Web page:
Great Nature’s Plan (and Cutting the Rector Down to Size)

Over the last week or two I have been putting together a map of the garden, hopefully making it easier for those visiting this blog to orientate themselves and the pictures that are posted. It was a slightly challenging task, but one I enjoyed doing although I may update the plan shown above by reproducing the original on better quality paper – you can see the wrinkles on this one! I was able to base the map on an aerial photograph taken in 2002 and work round the features which existed then to come up with a representation that reflects the garden as it is today with reasonable accuracy; deciding how best to colour the skeleton took three drafts and painting rather than pencil crayoning is what gave the paper its wrinkles (not where I got mine from). Overall it was a satisfyingly creative project.

Outside, I have been continuing with another satisfying project – cutting the Rector down to size. His behaviour has been rather unseemly considering his standing – not content with trying to scratch my eyes out I am sure I heard the words Old Bag …..


This entry was posted in Gardening, Gardens and tagged , . Bookmark the permalink.

15 Responses to Great Nature’s Plan (and Cutting the Rector Down to Size)

  1. Helen Johnstone says:

    That is a most satisfying pile of prunings
    I do like your plan, so intriguing

    • Cathy says:

      And they are big bags too – very satisfying indeed! It was much easier drawing a map now the garden is revamped – I really struggled to get even a draft plan down on paper last year when I began an overhaul, and had to start by working on one part and hoping I would get inspiration once I got going, which I did, and I am reasonably happy with the structure as it is now

  2. I love the plan and I look forward to seeing your progress. Enjoy the process, the journey.

    • Cathy says:

      Thanks Charlie. The basic structure is in place now and it’s mostly the planting I am working on this year – except when I decide to pull up thugs and give myself a whole new section to play with!

  3. Thanks for the plan I can relate your views of the garden to it now. Thats quite a big space you have, and an interesting shape.

    • Cathy says:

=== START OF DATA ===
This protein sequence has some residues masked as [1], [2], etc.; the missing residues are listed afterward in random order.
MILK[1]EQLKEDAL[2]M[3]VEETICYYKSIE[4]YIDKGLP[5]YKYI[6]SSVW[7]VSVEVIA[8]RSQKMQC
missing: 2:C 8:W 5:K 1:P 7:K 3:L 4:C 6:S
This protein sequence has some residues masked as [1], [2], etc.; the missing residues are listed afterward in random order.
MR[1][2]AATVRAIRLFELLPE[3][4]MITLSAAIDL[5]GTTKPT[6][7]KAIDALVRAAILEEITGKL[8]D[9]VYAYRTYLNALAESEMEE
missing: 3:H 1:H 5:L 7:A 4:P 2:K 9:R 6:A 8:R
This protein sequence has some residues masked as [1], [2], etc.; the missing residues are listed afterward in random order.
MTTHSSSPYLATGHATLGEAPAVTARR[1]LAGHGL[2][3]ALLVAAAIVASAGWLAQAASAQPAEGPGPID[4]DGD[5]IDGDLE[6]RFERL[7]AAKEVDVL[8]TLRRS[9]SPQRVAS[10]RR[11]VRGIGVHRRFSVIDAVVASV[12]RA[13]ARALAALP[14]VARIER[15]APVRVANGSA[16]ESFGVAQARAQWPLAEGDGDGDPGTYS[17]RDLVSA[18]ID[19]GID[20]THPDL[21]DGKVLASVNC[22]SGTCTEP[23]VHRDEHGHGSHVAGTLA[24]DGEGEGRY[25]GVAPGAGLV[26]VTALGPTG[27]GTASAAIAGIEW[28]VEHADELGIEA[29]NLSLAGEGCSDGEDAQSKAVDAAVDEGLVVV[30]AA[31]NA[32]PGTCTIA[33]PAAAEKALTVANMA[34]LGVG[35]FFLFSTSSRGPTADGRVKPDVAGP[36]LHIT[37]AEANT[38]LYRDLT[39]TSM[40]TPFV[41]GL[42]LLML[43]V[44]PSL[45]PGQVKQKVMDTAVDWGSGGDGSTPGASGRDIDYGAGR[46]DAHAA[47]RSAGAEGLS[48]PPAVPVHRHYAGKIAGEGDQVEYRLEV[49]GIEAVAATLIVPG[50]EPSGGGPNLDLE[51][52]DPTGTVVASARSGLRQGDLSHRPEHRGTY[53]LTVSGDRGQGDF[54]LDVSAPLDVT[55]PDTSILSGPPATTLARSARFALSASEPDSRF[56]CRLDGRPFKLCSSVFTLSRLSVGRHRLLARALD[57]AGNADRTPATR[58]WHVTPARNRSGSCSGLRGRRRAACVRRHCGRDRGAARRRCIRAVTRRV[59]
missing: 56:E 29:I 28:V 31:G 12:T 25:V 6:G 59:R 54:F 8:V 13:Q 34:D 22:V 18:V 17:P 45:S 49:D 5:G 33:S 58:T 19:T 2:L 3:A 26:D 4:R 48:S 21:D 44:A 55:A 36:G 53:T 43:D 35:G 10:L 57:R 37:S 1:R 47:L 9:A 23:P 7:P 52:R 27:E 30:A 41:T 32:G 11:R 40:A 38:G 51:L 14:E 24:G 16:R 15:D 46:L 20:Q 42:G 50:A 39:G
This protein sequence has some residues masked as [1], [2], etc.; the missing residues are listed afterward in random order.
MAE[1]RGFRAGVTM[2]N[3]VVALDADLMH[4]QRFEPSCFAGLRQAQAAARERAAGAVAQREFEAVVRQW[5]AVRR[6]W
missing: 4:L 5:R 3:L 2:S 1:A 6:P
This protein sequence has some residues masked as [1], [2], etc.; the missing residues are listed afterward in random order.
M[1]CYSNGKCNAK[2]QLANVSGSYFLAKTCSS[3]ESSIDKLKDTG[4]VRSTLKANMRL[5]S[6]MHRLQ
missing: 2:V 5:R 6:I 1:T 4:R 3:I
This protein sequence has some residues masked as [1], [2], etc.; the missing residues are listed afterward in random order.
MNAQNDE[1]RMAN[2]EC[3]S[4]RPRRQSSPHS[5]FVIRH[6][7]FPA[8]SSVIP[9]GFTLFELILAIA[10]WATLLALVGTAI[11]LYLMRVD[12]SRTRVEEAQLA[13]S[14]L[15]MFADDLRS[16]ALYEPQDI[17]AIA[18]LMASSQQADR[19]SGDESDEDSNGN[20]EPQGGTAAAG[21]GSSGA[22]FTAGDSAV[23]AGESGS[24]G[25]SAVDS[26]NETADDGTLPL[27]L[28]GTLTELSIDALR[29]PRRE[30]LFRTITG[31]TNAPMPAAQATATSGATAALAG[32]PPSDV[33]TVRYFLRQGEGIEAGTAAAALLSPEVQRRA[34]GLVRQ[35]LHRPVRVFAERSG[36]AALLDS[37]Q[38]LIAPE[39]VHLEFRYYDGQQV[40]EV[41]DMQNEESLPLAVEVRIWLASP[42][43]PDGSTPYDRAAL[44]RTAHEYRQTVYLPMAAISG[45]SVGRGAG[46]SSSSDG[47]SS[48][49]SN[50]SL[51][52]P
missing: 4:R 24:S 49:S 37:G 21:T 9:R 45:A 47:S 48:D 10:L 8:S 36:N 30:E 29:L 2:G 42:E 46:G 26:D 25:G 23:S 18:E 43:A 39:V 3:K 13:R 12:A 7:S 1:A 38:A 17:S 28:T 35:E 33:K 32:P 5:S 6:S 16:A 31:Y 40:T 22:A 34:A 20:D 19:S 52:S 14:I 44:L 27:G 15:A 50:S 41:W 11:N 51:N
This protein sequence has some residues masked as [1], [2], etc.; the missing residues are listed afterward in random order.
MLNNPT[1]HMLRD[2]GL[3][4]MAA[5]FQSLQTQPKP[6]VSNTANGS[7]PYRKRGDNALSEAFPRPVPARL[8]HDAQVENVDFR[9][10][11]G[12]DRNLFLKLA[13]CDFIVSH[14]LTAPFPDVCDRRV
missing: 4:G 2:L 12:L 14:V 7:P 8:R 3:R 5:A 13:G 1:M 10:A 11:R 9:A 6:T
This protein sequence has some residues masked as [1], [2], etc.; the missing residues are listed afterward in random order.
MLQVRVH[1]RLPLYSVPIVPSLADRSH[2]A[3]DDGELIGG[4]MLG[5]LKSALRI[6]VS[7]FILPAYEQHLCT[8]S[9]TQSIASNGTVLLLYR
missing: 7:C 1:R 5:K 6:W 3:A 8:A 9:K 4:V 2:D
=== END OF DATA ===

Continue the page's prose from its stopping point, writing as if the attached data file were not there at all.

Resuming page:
You are welcome Debbie – I’m glad it helps. It is a good size and the shape gives it a quirkiness as people don’t expect it – from the house you can’t see beyond the sitooterie and the sheds so it comes as a surprise when they walk round it

  4. love your painted plan (wrinkles and all), the L shaped garden,
    cutting back can be satifying but a tad dangerous with thorns, can you shread the prunings and use them when they have broken down? Frances

    • Cathy says:

      Thanks for the positive comments about the plan, Frances! I survived the thorns pretty much, considering – only a couple to pull out of my fingers (despite gloves!). We have found shredders to be more trouble than they are worth (or perhaps we need a super duper one) and take this kind of green waste to our local skip or put it in our fortnightly ‘green bin’ collection.

      • yes some thorns can go through even strong gloves, interesting you have had trouble with shredders as since getting mine 2 years ago I think it is the best garden tool I have, it turns all those prunings I didn’t know what to do with (no car to take to waste which is near town 25 miles away and we have only had a green waste collection fairly recently) into something I can use and need,
        after washing the pots I empted yesterday I am going to dig dawn up and put her in a pot so she will get some attention, with so much to do all the time some plants don’t get tlc when they need it,

  5. Hannah says:

    Love the map!

  6. Anna says:

    Great to see how it all fits together Cathy – the jigsaw is complete 🙂 Intrigued by the tai chi lawn. It may be an obvious question but is this where you do tai chi? I went to classes for about a year but stopped after my dad died. Did not think that I could cope with the meditation component of the class but am thinking of returning soon.

    • Cathy says:

      That’s the theory of the tai chi lawn, Anna – when we built the sitooterie on the site of the previous greenhouse I dithered about the extra space we had gained, before realising it was the only space in the garden where I could pracice tai chi, hence the grass. I don’t practice here very often (not yet, but I am hoping that like sitting on my benches it will become one of my regular routines!). I have been going weekly to a group for 4 or 5 years and it is part of who I am now. I am sorry you struggled with the meditation aspect after your dad died and hope you do decide to start again – both tai chi and meditation are such beneficial practices on many different levels. Did you get my email with address details, by the way, as I haven’t received anything yet?

  7. Anna says:

    Aaaaaah – thanks for the tip off over on my blog Cathy. I often forget who I’ve asked what 🙂 A specifically designated tai chi area sounds like a great idea. Hope to get back to classes soon before I forget what I learned. Yes I did get your address thanks and a little something will be winging its way to you in the next week. Sorry for not replying to your email – life has been rather too hectic over the last couple of months but hopefully will calm down soon. Now that’s why I need to get back to tai chi classes 🙂

Comments are closed.